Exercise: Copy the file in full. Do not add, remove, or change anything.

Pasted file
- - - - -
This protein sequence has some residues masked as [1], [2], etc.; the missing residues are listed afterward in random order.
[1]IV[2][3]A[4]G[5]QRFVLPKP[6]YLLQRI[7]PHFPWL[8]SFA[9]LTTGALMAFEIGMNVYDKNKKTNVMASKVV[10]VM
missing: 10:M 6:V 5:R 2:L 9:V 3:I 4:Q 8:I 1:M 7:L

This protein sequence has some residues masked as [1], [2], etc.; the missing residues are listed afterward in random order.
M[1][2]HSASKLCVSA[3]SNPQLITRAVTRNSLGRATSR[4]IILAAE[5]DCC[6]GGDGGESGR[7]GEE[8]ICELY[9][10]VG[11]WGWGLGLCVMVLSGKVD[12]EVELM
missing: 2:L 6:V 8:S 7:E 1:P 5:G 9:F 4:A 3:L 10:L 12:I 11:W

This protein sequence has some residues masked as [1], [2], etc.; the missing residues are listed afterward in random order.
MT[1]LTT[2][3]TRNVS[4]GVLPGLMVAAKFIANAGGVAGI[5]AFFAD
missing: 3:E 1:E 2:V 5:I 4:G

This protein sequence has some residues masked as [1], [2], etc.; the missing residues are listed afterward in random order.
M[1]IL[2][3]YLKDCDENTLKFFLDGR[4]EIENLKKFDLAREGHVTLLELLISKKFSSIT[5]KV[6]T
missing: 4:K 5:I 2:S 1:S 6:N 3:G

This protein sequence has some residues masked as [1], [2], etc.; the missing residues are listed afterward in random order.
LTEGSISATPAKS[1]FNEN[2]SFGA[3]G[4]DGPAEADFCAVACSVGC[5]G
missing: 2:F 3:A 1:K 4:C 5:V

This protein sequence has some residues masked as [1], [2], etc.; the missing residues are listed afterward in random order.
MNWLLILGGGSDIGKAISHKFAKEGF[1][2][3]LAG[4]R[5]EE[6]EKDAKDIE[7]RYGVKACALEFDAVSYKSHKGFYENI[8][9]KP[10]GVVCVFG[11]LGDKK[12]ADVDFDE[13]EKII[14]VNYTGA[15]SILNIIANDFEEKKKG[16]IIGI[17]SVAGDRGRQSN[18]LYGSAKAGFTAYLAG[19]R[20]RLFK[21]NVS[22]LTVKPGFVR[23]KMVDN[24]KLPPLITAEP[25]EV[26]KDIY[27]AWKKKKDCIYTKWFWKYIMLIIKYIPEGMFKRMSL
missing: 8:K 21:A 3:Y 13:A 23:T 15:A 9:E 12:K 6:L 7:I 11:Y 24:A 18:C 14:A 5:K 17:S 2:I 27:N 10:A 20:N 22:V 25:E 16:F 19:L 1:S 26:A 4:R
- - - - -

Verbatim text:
This protein sequence has some residues masked as [1], [2], etc.; the missing residues are listed afterward in random order.
[1]IV[2][3]A[4]G[5]QRFVLPKP[6]YLLQRI[7]PHFPWL[8]SFA[9]LTTGALMAFEIGMNVYDKNKKTNVMASKVV[10]VM
missing: 10:M 6:V 5:R 2:L 9:V 3:I 4:Q 8:I 1:M 7:L

This protein sequence has some residues masked as [1], [2], etc.; the missing residues are listed afterward in random order.
M[1][2]HSASKLCVSA[3]SNPQLITRAVTRNSLGRATSR[4]IILAAE[5]DCC[6]GGDGGESGR[7]GEE[8]ICELY[9][10]VG[11]WGWGLGLCVMVLSGKVD[12]EVELM
missing: 2:L 6:V 8:S 7:E 1:P 5:G 9:F 4:A 3:L 10:L 12:I 11:W

This protein sequence has some residues masked as [1], [2], etc.; the missing residues are listed afterward in random order.
MT[1]LTT[2][3]TRNVS[4]GVLPGLMVAAKFIANAGGVAGI[5]AFFAD
missing: 3:E 1:E 2:V 5:I 4:G

This protein sequence has some residues masked as [1], [2], etc.; the missing residues are listed afterward in random order.
M[1]IL[2][3]YLKDCDENTLKFFLDGR[4]EIENLKKFDLAREGHVTLLELLISKKFSSIT[5]KV[6]T
missing: 4:K 5:I 2:S 1:S 6:N 3:G

This protein sequence has some residues masked as [1], [2], etc.; the missing residues are listed afterward in random order.
LTEGSISATPAKS[1]FNEN[2]SFGA[3]G[4]DGPAEADFCAVACSVGC[5]G
missing: 2:F 3:A 1:K 4:C 5:V

This protein sequence has some residues masked as [1], [2], etc.; the missing residues are listed afterward in random order.
MNWLLILGGGSDIGKAISHKFAKEGF[1][2][3]LAG[4]R[5]EE[6]EKDAKDIE[7]RYGVKACALEFDAVSYKSHKGFYENI[8][9]KP[10]GVVCVFG[11]LGDKK[12]ADVDFDE[13]EKII[14]VNYTGA[15]SILNIIANDFEEKKKG[16]IIGI[17]SVAGDRGRQSN[18]LYGSAKAGFTAYLAG[19]R[20]RLFK[21]NVS[22]LTVKPGFVR[23]KMVDN[24]KLPPLITAEP[25]EV[26]KDIY[27]AWKKKKDCIYTKWFWKYIMLIIKYIPEGMFKRMSL
missing: 8:K 21:A 3:Y 13:A 23:T 15:A 9:E 12:K 6:L 7:I 11:Y 24:A 18:C 14:A 5:K 17:S 2:I 27:N 10:A 20:N 22:V 25:E 16:F 19:L 1:S 26:A 4:R